The relationship between the use of the C's of credit and the non performing loans of micro finance institutions in Kenya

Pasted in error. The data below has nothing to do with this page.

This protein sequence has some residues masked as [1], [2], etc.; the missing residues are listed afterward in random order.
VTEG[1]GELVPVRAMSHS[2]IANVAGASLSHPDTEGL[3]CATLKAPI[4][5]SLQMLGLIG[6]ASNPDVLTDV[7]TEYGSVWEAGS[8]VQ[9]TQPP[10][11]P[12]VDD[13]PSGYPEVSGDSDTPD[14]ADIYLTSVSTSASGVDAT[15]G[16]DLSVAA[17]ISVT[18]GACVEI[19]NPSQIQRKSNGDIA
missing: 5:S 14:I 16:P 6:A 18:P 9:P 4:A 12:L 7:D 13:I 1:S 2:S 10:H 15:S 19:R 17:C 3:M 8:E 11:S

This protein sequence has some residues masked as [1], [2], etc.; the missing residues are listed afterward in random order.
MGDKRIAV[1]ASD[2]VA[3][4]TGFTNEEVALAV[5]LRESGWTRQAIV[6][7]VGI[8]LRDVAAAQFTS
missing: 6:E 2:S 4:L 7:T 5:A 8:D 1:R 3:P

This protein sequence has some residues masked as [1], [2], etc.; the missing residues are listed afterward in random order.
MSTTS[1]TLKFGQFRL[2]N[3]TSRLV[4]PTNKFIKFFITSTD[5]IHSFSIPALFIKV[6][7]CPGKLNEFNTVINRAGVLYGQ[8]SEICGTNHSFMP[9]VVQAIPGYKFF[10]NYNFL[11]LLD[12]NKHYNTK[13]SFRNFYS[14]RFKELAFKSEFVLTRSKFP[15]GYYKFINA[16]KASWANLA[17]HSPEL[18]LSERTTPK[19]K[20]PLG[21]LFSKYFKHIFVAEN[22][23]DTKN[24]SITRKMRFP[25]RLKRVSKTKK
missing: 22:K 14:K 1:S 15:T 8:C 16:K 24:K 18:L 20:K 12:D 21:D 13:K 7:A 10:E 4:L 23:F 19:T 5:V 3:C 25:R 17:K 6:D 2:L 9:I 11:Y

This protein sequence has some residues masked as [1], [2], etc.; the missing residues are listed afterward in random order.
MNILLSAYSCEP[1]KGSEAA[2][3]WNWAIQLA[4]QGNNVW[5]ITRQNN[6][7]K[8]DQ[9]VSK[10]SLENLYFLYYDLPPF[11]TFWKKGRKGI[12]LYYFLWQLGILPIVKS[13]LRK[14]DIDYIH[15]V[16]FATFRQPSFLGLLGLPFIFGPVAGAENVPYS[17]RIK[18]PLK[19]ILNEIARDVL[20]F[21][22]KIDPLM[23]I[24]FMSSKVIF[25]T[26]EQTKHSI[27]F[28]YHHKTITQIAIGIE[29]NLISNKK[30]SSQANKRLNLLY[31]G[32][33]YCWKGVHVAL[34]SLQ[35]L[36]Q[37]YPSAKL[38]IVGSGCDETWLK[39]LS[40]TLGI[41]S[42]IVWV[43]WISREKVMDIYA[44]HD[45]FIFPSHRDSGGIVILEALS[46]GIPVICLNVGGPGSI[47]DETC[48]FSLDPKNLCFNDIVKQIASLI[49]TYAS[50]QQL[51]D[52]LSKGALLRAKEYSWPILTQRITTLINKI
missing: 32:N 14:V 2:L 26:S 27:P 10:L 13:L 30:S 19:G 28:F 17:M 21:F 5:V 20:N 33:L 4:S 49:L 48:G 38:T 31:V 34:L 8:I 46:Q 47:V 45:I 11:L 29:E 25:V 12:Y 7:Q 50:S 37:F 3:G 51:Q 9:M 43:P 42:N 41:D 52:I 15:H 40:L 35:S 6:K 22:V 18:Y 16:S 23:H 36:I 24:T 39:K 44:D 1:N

The Microfinance sector has in the recent past become a major player in the Kenyan economy. As such, for Microfinance institutions to sustain viable credit programmes, the criteria for assessing credit risk are essential so as minimize the loan default rates. One of the criteria for establishing the creditworthiness of a borrower is the C's of credit model. The two objectives of this study were:- • To establish the extent of use of the C's of credit risk appraisal model by MFls in Kenya • To establish the relationship between the use of the C's of credit risk appraisal model and the level of non performing loans of MFls in Kenya. To satisfy the objectives of the study, the data was collected from 15 Microfinance institutions using questionnaires. The data was analyzed by use of statistical package for social sciences (SPSS). The results have been presented in form of frequency tables, mean, standard deviation and percentages. The study also made use of regression analysis to establish the relationship between the use of the C's of credit risk appraisal model and the level of non performing loans. A t-test was carried out to measure the significance of the sensitivity of non-performing loans to the respective 6 C's. On assessing the significance of the respective coefficients, the study was able to deduce which of the 6 C's have a greater impact in determining the level of non-performing loans in Microfinance institutions. The findings of this study are that the C's of credit are essential in credit risk appraisal, and that the most critical factors of the C's are Capacity followed by Contribution and Character in that order. These findings are consistent with the assertions by Mwirigi (2006) who found that Capacity was the most considered factor followed by Contribution, then Character and Commonsense in credit risk appraisal by Microfinance institutions. This study further established that although Collateral is the most talked about among the C's of credit, it is the least important especially in lending to micro and small enterprises.